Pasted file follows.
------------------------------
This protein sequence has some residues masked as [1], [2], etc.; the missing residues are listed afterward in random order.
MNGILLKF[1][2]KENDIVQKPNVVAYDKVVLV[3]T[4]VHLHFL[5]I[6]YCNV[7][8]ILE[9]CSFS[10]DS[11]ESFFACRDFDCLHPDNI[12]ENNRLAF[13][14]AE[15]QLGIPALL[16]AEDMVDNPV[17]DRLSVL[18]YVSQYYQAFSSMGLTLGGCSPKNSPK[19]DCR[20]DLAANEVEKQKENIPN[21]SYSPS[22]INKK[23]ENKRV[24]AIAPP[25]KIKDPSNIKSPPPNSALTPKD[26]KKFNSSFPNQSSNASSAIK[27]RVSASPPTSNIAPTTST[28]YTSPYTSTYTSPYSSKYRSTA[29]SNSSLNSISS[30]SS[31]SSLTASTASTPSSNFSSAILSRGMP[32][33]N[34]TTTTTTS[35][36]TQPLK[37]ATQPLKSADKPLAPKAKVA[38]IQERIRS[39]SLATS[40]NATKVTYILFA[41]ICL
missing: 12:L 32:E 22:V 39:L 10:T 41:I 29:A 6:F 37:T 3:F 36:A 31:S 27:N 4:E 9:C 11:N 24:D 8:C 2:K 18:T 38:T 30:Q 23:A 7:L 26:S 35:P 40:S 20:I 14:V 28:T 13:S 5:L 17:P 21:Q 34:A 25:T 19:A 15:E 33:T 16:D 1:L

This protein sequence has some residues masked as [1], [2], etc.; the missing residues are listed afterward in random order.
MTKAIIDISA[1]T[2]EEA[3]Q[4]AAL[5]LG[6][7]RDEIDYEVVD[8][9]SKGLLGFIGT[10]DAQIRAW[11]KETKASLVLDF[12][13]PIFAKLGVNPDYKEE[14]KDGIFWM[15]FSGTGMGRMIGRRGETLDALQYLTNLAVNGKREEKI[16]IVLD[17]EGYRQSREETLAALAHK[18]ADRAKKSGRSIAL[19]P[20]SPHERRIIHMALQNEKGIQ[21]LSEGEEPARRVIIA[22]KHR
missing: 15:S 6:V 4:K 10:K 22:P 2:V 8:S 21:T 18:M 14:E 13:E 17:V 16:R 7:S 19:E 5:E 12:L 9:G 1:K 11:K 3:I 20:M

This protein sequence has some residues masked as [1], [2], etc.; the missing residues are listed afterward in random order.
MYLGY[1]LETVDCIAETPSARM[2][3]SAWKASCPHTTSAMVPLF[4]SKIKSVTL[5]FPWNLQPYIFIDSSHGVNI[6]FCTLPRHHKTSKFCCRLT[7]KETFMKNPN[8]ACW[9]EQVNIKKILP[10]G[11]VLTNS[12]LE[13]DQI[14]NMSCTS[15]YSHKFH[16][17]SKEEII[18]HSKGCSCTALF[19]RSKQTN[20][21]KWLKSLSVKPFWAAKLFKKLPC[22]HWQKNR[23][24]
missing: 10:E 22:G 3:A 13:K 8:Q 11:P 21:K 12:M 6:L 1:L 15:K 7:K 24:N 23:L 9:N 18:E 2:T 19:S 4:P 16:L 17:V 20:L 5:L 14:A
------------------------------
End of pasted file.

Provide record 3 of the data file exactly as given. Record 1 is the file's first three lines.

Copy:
This protein sequence has some residues masked as [1], [2], etc.; the missing residues are listed afterward in random order.
MYLGY[1]LETVDCIAETPSARM[2][3]SAWKASCPHTTSAMVPLF[4]SKIKSVTL[5]FPWNLQPYIFIDSSHGVNI[6]FCTLPRHHKTSKFCCRLT[7]KETFMKNPN[8]ACW[9]EQVNIKKILP[10]G[11]VLTNS[12]LE[13]DQI[14]NMSCTS[15]YSHKFH[16][17]SKEEII[18]HSKGCSCTALF[19]RSKQTN[20][21]KWLKSLSVKPFWAAKLFKKLPC[22]HWQKNR[23][24]
missing: 10:E 22:G 3:A 13:K 8:Q 11:P 21:K 12:M 6:L 1:L 15:K 7:K 24:N 23:L 9:N 18:E 2:T 19:S 4:P 16:L 17:V 20:L 5:L 14:A